World’s most trafficked animal granted protection
Author: Liam Taylor
China has officially removed pangolin scales from a list of approved traditional medicine ingredients and granted the pangolin protected status in a huge win for the species’ conservation.
Despite often being mistaken for reptiles, the pangolin is in fact a mammal covered in scales that protect the animal from predation. These scales have long been used in Chinese traditional medicine to treat a variety of ailments, but demand for these scales and pangolin meat skyrocketed in recent years the species’ longevity has come under increasing threat.
The pangolin is now regarded as the most trafficked mammal in the world and as of January this year all eight species of pangolin are threatened, with three listed as critically endangered, three listed as endangered and two listed as vulnerable. However, the Chinese government has now thrown the species a lifeline, granting pangolins the highest form of protection possible and removing all pangolin body parts from a list of ingredients approved for use in traditional medicine.
“China’s commitment to increasing pangolin conservation efforts garners hope for their future,” said Paul Thomson, Executive Director and Co-Founder of non-government organisation Save Pangolins, in a statement.
“We support this move which acknowledges more is needed to protect pangolins in China. We hope future announcements will include a plan to phase out the use of pangolin scales in the use of traditional medicines.”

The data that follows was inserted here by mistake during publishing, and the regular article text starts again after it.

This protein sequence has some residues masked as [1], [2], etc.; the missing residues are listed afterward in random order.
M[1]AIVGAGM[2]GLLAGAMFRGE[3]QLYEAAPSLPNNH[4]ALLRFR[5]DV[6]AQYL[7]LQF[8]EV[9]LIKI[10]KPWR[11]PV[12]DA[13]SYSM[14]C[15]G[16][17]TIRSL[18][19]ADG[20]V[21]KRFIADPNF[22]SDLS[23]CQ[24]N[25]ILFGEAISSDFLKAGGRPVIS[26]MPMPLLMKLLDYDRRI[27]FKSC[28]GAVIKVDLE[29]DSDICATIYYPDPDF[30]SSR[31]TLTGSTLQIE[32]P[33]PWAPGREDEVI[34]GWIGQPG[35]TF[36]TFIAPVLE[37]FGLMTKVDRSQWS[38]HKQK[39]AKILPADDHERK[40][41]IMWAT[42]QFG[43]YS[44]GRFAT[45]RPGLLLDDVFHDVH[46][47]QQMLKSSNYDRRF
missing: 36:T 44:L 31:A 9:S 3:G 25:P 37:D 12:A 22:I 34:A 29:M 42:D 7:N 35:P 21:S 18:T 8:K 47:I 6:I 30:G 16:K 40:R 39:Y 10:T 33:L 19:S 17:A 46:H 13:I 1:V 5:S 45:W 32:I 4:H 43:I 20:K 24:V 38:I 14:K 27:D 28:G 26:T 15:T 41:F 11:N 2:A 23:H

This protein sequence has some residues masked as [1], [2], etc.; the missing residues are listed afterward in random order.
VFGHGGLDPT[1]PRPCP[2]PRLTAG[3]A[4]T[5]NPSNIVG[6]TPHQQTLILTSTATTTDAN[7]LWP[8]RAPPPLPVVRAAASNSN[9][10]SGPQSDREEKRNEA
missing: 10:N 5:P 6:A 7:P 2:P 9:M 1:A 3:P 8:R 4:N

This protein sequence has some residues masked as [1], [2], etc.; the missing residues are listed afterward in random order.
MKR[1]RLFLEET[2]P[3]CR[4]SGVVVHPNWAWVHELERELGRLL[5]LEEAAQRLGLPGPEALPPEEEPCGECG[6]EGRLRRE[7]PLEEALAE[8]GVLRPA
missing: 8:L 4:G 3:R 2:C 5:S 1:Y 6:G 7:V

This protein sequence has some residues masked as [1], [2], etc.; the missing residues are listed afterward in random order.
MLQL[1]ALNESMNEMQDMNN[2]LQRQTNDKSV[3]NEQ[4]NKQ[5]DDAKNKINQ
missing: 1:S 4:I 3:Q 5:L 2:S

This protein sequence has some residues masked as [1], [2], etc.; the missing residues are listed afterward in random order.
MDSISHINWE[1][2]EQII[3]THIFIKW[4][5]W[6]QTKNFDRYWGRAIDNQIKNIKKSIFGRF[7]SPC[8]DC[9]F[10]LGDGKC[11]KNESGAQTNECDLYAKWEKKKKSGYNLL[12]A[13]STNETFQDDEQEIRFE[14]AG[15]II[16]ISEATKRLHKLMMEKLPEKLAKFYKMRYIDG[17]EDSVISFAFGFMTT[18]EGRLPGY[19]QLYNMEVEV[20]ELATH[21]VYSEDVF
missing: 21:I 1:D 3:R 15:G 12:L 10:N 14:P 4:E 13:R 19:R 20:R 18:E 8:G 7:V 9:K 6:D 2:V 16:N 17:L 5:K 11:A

Under the new protection status, the government will allocate more resources to monitoring pangolin populations in the wild, increase patrols to prevent poaching, and strengthen protection of their habitat. In conjunction, a wider education program for the greater public will be rolled out about the status of pangolins as an endangered species.
- Find out more about the pangolin and the work being done to protect these fascinating animals from Save Pangolins.
- For information on fascinating native mammals from closer to home, check out The Australian Mammal Society.
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Positive Environment News has been compiled using publicly available information. Planet Ark does not take responsibility for the accuracy of the original information and encourages readers to check the references before using this information for their own purposes.
Author: Liam TaylorPrior to joining Planet Ark Liam spent his time studying global environmental issues, travelling Southeast Asia on the cheap and working for a sustainable property management company in Bali, Indonesia. Joining the communications team at Planet Ark, he hopes to inspire positive environmental behaviour through effective and positive messaging.
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